Was the policy goal of the law to wipe out the illicit market? If so, limiting the availability of licenses to only a lucky group of lottery winners eligible to play will not accomplish that goal. New Mexico has no lock out for legacy operators that want to go legit, but Illinois cannabis law provides no pathway for that entrepreneur. As a result, the legacy market is still the largest cannabis market in Illinois. 

Was the policy goal of the law to enable social equity ownership and operations of the industry?  If so, New Mexico runs circles around Illinois on achieving this goal. In Illinois, many social equity winners of the limited licenses must sell out control or ownership in order to become operational as it costs about ten times the amount to become a legally compliant and operational dispensary in Illinois compared to New Mexico.  If the policy goal is to enable ownership and operations of cannabis licenses, making them prohibitively expensive to open frustrates that goal.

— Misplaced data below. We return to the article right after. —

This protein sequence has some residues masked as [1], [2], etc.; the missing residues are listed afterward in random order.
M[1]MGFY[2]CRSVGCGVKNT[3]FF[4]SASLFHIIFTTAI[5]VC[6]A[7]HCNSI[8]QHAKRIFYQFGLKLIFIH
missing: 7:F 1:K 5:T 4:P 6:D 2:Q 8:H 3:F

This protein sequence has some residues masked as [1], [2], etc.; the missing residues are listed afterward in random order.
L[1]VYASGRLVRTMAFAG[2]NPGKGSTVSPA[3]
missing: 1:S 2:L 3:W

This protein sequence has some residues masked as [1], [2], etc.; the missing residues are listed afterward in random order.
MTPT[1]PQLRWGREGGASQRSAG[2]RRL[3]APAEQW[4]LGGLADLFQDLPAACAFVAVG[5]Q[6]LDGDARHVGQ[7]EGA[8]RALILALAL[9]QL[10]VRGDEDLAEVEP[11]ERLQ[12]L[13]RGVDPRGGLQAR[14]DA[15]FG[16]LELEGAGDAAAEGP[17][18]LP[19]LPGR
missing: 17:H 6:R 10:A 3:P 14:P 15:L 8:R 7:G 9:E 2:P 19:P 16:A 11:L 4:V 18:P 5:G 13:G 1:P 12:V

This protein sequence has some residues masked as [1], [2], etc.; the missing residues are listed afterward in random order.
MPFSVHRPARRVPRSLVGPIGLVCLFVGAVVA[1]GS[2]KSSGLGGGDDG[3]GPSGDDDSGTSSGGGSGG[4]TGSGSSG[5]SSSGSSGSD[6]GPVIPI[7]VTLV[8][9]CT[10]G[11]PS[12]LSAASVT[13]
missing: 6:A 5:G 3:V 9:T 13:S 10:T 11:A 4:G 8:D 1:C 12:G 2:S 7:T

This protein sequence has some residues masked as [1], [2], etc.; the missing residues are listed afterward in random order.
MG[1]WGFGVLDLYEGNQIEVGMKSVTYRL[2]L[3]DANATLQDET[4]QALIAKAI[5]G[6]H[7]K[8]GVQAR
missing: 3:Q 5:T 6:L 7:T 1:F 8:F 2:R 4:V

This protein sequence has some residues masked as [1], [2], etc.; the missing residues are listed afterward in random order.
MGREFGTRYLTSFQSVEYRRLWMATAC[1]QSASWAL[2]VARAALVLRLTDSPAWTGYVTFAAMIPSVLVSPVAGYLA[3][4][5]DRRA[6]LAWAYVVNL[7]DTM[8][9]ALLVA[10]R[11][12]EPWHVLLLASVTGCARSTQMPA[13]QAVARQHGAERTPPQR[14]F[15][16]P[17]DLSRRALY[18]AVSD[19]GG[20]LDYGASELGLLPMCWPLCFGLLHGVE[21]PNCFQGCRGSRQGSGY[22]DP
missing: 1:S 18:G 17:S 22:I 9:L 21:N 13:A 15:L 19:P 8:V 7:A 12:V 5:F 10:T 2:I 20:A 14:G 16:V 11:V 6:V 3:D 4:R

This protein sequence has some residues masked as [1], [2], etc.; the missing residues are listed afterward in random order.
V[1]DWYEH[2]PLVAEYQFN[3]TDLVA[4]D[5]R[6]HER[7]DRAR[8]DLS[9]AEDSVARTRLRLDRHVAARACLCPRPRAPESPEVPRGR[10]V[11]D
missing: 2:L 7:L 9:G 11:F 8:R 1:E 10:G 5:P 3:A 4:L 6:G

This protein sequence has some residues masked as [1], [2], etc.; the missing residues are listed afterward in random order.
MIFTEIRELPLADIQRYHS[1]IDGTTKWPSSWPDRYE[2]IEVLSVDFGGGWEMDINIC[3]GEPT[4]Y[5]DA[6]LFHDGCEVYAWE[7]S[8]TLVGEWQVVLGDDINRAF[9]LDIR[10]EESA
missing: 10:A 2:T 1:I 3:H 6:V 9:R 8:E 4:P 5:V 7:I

For example, in New Mexico a small grower of just 200 plants can open up shop for tens of thousands of dollars.  On the other hand, in Illinois, the craft grower license is the smallest limited license and one can cost ten million dollars to open at its full capacity of 14,000 sq. ft. of canopy size. 

Finally, was the policy goal to create a vibrant and competitive marketplace?  If so, shielding the license holders from market competition and forces that will apply after the federal shoe drops and the United States legalizes cannabis only sets up the limited number of license holders up for failure.